Showing posts with label telephone. Show all posts
Showing posts with label telephone. Show all posts

Monday, August 22, 2011

Libyan liberation gift

If the following story (from the BBC) is true, it's wonderful.

This morning, freedom fighters storming into Tripoli made sure that the people of the city had Internet access. Besides, having taken over two state-controlled mobile phone companies, they gave every subscriber a credit of 50 Libyan dinars (roughly 30 euros).

People now consider that the possibility of communicating freely and efficiently has become a basic human right.

One day soon, instead of scattering pamphlets from airplanes flying over besieged territories, drones will drop mobile phones.

Sunday, November 18, 2007

Robotic phone message

Readers who've seen Kubrick's 2001: A Space Odyssey will recall that the AI [artificial intelligence] creature named Hal—who looked physically like a red lamp on a firetruck—often took the initiative of speaking to the human crewman Dave.

This afternoon, I feel a little like Dave, in that I've just succeeded in coaxing the Google Android telephone to send me this text message asking if everything's OK at Gamone:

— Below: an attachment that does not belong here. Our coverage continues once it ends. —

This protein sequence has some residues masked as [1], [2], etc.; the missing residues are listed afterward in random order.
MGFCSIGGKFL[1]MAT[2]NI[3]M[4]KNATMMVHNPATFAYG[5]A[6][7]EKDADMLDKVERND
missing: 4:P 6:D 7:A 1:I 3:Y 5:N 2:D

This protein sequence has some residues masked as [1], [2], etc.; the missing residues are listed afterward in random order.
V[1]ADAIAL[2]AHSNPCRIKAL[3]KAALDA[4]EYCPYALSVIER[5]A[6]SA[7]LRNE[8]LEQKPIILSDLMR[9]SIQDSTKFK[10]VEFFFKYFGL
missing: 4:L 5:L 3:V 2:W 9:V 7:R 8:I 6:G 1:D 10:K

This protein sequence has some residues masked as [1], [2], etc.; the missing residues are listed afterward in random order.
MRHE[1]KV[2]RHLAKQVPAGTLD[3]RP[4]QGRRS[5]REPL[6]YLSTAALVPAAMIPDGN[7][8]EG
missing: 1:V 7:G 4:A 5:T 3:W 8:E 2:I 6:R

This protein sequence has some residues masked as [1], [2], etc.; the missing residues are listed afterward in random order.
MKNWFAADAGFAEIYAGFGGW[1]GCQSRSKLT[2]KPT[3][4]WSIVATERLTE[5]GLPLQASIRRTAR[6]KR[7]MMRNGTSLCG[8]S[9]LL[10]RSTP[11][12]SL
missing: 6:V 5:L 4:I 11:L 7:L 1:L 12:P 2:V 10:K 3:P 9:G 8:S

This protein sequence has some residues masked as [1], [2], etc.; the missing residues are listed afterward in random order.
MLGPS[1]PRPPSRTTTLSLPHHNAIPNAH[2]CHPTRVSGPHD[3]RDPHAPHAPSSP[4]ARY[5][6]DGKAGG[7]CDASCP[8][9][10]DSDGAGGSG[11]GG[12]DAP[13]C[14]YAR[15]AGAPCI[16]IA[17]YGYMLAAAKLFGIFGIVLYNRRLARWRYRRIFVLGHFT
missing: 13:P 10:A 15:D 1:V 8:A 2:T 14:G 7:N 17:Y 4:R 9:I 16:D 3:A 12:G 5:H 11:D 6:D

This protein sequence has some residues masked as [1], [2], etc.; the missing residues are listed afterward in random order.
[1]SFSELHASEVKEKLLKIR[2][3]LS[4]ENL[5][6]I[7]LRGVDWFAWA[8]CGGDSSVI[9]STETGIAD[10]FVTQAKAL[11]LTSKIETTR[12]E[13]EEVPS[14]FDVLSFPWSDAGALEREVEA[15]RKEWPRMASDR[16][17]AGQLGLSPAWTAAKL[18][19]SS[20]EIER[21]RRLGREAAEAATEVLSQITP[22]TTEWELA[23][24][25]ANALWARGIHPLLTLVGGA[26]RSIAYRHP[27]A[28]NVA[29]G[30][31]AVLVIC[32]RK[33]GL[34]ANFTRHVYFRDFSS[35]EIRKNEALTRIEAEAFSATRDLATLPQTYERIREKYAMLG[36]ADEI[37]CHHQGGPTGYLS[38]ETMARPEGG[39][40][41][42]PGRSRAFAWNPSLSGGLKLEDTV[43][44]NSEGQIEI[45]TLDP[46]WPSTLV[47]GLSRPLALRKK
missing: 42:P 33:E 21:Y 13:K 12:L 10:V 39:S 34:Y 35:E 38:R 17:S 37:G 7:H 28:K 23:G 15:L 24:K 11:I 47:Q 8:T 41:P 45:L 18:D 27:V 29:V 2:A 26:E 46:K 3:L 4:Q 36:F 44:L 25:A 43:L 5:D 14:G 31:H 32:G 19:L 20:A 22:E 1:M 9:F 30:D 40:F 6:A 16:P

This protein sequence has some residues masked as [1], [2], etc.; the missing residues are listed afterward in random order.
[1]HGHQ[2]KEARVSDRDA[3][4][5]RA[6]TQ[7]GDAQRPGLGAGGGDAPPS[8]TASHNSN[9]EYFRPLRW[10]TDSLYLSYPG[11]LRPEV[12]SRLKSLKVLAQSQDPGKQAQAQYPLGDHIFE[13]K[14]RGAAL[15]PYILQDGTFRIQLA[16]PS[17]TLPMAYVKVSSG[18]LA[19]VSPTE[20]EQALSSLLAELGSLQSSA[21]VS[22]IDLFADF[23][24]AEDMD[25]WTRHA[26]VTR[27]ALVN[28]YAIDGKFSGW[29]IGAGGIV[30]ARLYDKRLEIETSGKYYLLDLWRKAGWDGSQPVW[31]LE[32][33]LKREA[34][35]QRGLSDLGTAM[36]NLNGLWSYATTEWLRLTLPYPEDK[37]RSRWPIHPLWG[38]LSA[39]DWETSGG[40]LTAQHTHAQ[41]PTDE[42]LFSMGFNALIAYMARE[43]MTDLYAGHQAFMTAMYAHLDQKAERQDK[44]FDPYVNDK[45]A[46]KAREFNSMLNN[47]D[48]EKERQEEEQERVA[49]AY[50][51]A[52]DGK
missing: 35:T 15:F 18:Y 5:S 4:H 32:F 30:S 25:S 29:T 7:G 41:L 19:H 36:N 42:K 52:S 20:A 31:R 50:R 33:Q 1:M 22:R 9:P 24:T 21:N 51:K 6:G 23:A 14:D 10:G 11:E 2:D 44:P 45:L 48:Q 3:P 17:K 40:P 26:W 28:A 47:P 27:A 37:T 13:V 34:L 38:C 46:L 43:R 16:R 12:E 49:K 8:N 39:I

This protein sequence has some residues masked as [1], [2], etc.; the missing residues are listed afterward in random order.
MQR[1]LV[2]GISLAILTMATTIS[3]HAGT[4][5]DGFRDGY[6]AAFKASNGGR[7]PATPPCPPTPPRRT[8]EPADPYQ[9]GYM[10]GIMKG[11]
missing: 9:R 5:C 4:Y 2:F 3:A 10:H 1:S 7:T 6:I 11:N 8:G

It's a small step for telephony, but a giant step for my mastery of the Google Android SDK [software development kit] and the Java programming language. What you must understand is that this telephone doesn't exist yet in flesh and blood [if I can be allowed to speak that way about a future cellphone]. So, the phone call in question was actually emulated on my MacBook, on a virtual cellphone. But that's neither here nor there, for anything that works correctly in an emulated software environment should be perfectly operational when it's transposed onto a real piece of electronic equipment.

In my article entitled iPhoney gadget, a couple of months ago [display], I illustrated the possibility of using a software gadget to see what such-and-such a website would looked like when displayed on an iPhone. In the case of my Google Android phone demo, the big difference is that the virtual phone is not merely displaying something I created on the web, but actually behaving in accordance with my precise programmed instructions. In a Kubrick setting, you might say that, not only did I receive a message from Hal, but I actually programmed Hal to send me this message.